A recent report by the Intergovernmental Panel on Climate Change (IPCC) underscored that while we can’t stop global warming from intensifying over the next 30 years, action we take now could still help slow or even stabilize rising temperatures. We know this is an important issue to our community. In a survey that we ran earlier this year on Facebook, in partnership with the Yale Program on Climate Change Communication, we found that more than 6 in 10 people across all countries and territories surveyed want more information about climate change.
Today, we’re announcing several new measures to help our community engage with climate topics and ensure people have access to reliable information while reducing misinformation:
Last year, we launched the Climate Science Information Center in four countries to connect people with science-based information on climate change. We’ve since expanded to 16 countries with more than 3.8 million followers and over 100,000 daily visitors. One key learning from the past year is that while providing authoritative information is an important first step, we can add additional features to better inform and engage our community on climate change. This is why we’re renaming the hub to the Climate Science Center and are adding new modules like a quiz feature in collaboration with the IPCC to test their knowledge about climate change and a feature that provides people with information about climate-related crises, starting with wildfires.
We’re taking steps to make sure people have access to reliable information while reducing climate misinformation, even as it makes up a small amount of the overall climate content on our apps. We’re announcing a Climate Misinformation grant program, administered by the International Fact Checking Network, to support organizations working to combat climate misinformation. Through our $1 million investment in this new grant program, we’ll invest in proposals that build alliances between fact-checkers, climate experts and other organizations to support projects that focus on combating climate misinformation.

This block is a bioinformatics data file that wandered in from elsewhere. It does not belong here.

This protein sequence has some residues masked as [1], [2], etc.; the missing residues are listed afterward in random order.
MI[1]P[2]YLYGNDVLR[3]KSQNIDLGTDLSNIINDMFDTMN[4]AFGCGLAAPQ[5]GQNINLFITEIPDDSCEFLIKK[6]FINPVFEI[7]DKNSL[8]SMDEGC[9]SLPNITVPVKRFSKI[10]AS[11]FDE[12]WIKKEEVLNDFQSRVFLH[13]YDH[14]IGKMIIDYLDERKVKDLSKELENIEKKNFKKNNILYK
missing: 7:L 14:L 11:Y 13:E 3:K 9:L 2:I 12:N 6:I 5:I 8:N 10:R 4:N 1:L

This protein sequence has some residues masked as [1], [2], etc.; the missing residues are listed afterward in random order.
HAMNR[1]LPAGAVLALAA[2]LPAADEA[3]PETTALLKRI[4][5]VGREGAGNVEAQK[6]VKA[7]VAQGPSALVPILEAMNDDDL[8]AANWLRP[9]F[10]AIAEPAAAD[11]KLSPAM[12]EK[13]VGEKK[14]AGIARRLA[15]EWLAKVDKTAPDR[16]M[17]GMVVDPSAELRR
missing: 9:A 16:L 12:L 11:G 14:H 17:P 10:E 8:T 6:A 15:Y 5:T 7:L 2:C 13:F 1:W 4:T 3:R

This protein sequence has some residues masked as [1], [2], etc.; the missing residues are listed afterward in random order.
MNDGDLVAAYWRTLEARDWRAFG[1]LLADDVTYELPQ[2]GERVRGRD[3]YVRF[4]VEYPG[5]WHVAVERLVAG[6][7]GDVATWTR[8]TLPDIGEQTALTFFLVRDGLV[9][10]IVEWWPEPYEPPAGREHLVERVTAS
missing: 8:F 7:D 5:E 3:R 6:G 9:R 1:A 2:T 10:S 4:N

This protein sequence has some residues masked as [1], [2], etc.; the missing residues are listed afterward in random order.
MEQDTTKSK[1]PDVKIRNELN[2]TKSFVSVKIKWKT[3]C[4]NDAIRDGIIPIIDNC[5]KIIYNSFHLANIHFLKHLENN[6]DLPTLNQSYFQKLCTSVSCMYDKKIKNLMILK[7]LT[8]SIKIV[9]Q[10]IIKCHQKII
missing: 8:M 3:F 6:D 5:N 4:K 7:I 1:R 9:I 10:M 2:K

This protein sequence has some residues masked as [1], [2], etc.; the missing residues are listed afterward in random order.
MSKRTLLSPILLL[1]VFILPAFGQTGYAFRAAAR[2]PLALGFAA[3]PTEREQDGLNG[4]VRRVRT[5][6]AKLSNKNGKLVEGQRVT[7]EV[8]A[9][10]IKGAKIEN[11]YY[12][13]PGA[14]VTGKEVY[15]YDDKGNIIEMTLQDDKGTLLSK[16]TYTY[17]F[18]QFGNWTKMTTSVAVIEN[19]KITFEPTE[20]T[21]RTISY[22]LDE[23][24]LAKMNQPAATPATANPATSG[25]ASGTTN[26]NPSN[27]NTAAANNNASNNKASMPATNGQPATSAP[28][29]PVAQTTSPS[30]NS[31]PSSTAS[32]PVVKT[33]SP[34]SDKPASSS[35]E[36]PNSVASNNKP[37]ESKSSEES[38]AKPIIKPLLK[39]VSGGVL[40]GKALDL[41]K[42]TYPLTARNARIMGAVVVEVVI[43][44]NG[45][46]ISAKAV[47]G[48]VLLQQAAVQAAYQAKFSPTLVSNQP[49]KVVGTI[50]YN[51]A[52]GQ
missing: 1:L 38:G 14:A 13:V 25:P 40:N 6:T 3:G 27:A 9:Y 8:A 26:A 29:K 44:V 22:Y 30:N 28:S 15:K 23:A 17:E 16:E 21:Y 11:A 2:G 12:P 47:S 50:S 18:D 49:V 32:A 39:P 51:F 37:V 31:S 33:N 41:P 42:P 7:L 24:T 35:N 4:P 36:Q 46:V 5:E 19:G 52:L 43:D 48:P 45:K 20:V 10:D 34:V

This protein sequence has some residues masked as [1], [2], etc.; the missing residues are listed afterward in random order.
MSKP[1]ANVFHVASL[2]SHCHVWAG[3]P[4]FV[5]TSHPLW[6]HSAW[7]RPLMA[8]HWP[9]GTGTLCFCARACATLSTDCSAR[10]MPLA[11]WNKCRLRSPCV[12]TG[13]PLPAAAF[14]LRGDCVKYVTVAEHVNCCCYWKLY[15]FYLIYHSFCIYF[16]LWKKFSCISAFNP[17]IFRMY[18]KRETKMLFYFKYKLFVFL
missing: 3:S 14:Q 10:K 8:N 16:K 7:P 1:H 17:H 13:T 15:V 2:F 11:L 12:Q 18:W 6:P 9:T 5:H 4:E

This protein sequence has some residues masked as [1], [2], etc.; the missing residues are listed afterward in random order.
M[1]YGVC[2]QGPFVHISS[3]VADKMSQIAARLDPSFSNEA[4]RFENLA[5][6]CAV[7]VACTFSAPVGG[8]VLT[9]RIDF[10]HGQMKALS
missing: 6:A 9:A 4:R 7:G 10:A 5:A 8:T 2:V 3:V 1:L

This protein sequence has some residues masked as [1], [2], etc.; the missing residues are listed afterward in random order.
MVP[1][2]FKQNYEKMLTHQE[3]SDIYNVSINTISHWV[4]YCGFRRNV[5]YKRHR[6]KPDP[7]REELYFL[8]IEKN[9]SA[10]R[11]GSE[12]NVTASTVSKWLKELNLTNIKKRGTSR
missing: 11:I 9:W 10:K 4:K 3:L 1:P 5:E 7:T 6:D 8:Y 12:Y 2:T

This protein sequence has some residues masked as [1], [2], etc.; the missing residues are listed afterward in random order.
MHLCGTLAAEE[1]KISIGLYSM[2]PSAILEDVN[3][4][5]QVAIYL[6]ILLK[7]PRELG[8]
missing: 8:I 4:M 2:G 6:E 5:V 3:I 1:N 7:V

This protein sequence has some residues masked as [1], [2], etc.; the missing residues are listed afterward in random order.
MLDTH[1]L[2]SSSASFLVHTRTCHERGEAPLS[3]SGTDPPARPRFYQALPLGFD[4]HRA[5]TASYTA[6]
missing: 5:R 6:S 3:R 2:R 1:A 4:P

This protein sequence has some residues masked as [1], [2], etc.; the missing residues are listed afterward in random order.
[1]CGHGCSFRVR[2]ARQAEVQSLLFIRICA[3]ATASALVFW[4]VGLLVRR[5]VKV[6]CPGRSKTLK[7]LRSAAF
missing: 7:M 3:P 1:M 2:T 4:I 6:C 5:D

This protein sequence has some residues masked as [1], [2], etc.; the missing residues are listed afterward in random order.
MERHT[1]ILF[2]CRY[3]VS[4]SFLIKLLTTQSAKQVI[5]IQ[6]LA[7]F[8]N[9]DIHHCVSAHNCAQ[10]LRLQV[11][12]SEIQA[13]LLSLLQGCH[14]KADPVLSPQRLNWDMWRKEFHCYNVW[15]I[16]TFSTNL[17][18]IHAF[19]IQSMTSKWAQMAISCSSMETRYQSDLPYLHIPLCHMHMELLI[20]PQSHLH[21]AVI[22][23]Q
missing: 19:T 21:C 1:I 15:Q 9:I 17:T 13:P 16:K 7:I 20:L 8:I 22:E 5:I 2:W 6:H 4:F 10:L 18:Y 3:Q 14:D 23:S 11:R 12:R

In consultation with climate communication experts from the Yale Program on Climate Change Communication, University of Cambridge and Monash University, we’re also adding new facts to the Facts About Climate Change section of the Climate Science Center like “Sea levels have risen an average of eight inches globally since 1880.” and “The way scientists predict changes in climate patterns has proven to be reliable.” These facts debunk common climate myths and provide reliable information from leading climate organizations.
Starting during Climate Week, September 20-26, we will highlight creators and advocates who raise awareness of climate change on our apps. We’ll also be launching a special food sustainability video with Sydel Curry-Lee on Facebook Watch, featuring a number of climate creators on @Instagram and highlighting several environmental advocates in an effort to inspire and inform others on @Facebook. We’ll also continue our support of the Say It With Science series on Facebook, where the UN Foundation and IPCC bring together scientists and youth advocates to present the latest climate science to our community.
Melati Wisjen, Co-founder of @byebyeplasticbags and climate activist helping reduce single-use plastics
We continue to be inspired by all the ways our community is tackling climate change — from the 6 million people in Facebook Groups dedicated to protecting our environment to the 3.5 million people who have raised more than $130 million for environmental causes on Facebook and Instagram.